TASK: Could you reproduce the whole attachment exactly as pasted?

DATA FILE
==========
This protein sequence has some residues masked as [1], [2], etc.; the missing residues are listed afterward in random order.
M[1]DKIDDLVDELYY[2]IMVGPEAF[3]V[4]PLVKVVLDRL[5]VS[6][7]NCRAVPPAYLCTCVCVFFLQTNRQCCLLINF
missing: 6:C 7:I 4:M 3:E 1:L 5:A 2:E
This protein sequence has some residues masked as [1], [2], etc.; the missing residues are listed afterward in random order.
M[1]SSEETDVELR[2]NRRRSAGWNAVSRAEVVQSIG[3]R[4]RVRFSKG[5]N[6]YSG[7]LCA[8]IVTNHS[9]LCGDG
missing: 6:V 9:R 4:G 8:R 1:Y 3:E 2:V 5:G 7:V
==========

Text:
This protein sequence has some residues masked as [1], [2], etc.; the missing residues are listed afterward in random order.
M[1]DKIDDLVDELYY[2]IMVGPEAF[3]V[4]PLVKVVLDRL[5]VS[6][7]NCRAVPPAYLCTCVCVFFLQTNRQCCLLINF
missing: 6:C 7:I 4:M 3:E 1:L 5:A 2:E
This protein sequence has some residues masked as [1], [2], etc.; the missing residues are listed afterward in random order.
M[1]SSEETDVELR[2]NRRRSAGWNAVSRAEVVQSIG[3]R[4]RVRFSKG[5]N[6]YSG[7]LCA[8]IVTNHS[9]LCGDG
missing: 6:V 9:R 4:G 8:R 1:Y 3:E 2:V 5:G 7:V